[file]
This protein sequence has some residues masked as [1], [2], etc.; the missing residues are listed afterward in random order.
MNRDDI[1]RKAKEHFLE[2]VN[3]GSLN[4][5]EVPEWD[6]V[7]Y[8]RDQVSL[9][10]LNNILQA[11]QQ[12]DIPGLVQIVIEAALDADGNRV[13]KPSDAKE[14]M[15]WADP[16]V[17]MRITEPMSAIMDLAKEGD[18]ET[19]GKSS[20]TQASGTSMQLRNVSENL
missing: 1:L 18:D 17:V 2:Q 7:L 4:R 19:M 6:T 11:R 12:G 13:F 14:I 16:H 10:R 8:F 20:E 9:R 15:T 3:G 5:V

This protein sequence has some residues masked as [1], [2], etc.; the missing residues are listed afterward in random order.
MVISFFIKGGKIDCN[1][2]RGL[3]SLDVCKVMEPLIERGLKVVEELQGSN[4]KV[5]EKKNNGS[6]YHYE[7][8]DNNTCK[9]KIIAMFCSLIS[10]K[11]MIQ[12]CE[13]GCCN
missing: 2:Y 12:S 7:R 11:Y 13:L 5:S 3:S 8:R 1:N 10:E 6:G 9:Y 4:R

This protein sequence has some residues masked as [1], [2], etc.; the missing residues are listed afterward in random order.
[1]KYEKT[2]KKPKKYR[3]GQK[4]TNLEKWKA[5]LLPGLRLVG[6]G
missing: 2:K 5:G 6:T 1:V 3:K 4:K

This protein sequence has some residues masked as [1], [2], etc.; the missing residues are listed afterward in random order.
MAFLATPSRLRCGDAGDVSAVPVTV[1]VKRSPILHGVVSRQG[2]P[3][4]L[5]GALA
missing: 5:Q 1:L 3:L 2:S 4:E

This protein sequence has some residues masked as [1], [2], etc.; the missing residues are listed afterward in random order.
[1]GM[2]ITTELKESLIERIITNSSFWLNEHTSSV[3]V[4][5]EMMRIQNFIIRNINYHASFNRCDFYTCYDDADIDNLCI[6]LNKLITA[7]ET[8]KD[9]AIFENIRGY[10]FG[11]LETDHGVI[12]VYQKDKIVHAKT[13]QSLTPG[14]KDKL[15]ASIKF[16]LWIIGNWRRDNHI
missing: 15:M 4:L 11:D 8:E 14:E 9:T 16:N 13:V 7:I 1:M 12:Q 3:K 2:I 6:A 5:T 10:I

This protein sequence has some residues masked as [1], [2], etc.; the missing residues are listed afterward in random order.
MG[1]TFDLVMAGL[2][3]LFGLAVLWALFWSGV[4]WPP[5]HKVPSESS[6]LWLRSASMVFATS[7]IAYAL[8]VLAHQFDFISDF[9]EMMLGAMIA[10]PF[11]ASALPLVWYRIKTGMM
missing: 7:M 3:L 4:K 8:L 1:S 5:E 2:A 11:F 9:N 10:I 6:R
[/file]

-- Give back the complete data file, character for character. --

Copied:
This protein sequence has some residues masked as [1], [2], etc.; the missing residues are listed afterward in random order.
MNRDDI[1]RKAKEHFLE[2]VN[3]GSLN[4][5]EVPEWD[6]V[7]Y[8]RDQVSL[9][10]LNNILQA[11]QQ[12]DIPGLVQIVIEAALDADGNRV[13]KPSDAKE[14]M[15]WADP[16]V[17]MRITEPMSAIMDLAKEGD[18]ET[19]GKSS[20]TQASGTSMQLRNVSENL
missing: 1:L 18:D 17:V 2:Q 7:L 4:R 19:M 6:T 11:R 12:G 13:F 14:I 16:H 10:R 8:F 20:E 9:R 15:T 3:G 5:V

This protein sequence has some residues masked as [1], [2], etc.; the missing residues are listed afterward in random order.
MVISFFIKGGKIDCN[1][2]RGL[3]SLDVCKVMEPLIERGLKVVEELQGSN[4]KV[5]EKKNNGS[6]YHYE[7][8]DNNTCK[9]KIIAMFCSLIS[10]K[11]MIQ[12]CE[13]GCCN
missing: 2:Y 12:S 7:R 11:Y 13:L 5:S 3:S 8:R 1:N 10:E 6:G 9:Y 4:R

This protein sequence has some residues masked as [1], [2], etc.; the missing residues are listed afterward in random order.
[1]KYEKT[2]KKPKKYR[3]GQK[4]TNLEKWKA[5]LLPGLRLVG[6]G
missing: 2:K 5:G 6:T 1:V 3:K 4:K

This protein sequence has some residues masked as [1], [2], etc.; the missing residues are listed afterward in random order.
MAFLATPSRLRCGDAGDVSAVPVTV[1]VKRSPILHGVVSRQG[2]P[3][4]L[5]GALA
missing: 5:Q 1:L 3:L 2:S 4:E

This protein sequence has some residues masked as [1], [2], etc.; the missing residues are listed afterward in random order.
[1]GM[2]ITTELKESLIERIITNSSFWLNEHTSSV[3]V[4][5]EMMRIQNFIIRNINYHASFNRCDFYTCYDDADIDNLCI[6]LNKLITA[7]ET[8]KD[9]AIFENIRGY[10]FG[11]LETDHGVI[12]VYQKDKIVHAKT[13]QSLTPG[14]KDKL[15]ASIKF[16]LWIIGNWRRDNHI
missing: 15:M 4:L 11:D 8:E 14:E 9:T 16:N 13:V 7:I 1:M 12:Q 3:K 2:I 6:A 5:T 10:I

This protein sequence has some residues masked as [1], [2], etc.; the missing residues are listed afterward in random order.
MG[1]TFDLVMAGL[2][3]LFGLAVLWALFWSGV[4]WPP[5]HKVPSESS[6]LWLRSASMVFATS[7]IAYAL[8]VLAHQFDFISDF[9]EMMLGAMIA[10]PF[11]ASALPLVWYRIKTGMM
missing: 7:M 3:L 4:K 8:L 1:S 5:E 2:A 11:F 9:N 10:I 6:R